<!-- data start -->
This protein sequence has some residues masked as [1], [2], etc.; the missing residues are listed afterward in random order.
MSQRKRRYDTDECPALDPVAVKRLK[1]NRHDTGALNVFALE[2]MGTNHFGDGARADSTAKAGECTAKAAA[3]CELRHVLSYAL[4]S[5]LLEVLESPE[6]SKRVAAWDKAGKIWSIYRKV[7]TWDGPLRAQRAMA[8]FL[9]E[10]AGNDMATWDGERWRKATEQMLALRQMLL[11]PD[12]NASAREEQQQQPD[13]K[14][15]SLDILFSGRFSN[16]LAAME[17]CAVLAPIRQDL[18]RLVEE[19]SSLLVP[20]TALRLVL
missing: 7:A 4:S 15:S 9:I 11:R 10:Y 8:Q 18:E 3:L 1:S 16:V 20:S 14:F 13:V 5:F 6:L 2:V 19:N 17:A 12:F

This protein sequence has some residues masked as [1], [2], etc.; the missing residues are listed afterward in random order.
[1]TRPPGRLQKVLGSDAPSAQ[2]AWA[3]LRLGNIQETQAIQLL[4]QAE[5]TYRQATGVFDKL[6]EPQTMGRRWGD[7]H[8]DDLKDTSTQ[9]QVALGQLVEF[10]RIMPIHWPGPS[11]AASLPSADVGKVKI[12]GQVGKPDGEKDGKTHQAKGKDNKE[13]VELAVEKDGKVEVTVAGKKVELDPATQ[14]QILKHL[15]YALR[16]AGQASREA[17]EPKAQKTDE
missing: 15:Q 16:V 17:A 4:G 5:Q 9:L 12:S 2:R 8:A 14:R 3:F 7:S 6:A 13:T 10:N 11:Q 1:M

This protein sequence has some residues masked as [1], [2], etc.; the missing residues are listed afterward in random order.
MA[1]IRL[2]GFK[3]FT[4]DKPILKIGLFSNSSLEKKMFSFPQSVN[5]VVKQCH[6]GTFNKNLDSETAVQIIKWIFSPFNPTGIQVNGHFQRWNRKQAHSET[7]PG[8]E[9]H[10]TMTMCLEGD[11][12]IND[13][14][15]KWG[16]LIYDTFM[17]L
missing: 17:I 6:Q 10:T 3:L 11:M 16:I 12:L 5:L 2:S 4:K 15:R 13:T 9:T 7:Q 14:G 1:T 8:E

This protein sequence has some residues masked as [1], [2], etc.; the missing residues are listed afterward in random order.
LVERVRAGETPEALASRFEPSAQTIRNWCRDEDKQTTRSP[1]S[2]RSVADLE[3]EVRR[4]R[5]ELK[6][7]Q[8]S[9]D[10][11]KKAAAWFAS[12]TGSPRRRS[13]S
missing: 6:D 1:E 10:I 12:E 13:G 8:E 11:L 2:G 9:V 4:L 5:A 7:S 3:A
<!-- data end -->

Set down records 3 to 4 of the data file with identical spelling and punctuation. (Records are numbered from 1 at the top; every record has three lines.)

This protein sequence has some residues masked as [1], [2], etc.; the missing residues are listed afterward in random order.
MA[1]IRL[2]GFK[3]FT[4]DKPILKIGLFSNSSLEKKMFSFPQSVN[5]VVKQCH[6]GTFNKNLDSETAVQIIKWIFSPFNPTGIQVNGHFQRWNRKQAHSET[7]PG[8]E[9]H[10]TMTMCLEGD[11][12]IND[13][14][15]KWG[16]LIYDTFM[17]L
missing: 17:I 6:Q 10:T 3:L 11:M 16:I 12:L 5:L 2:S 4:K 15:R 13:T 9:T 7:Q 14:G 1:T 8:E

This protein sequence has some residues masked as [1], [2], etc.; the missing residues are listed afterward in random order.
LVERVRAGETPEALASRFEPSAQTIRNWCRDEDKQTTRSP[1]S[2]RSVADLE[3]EVRR[4]R[5]ELK[6][7]Q[8]S[9]D[10][11]KKAAAWFAS[12]TGSPRRRS[13]S
missing: 6:D 1:E 10:I 12:E 13:G 8:E 11:L 2:G 9:V 4:L 5:A 7:S 3:A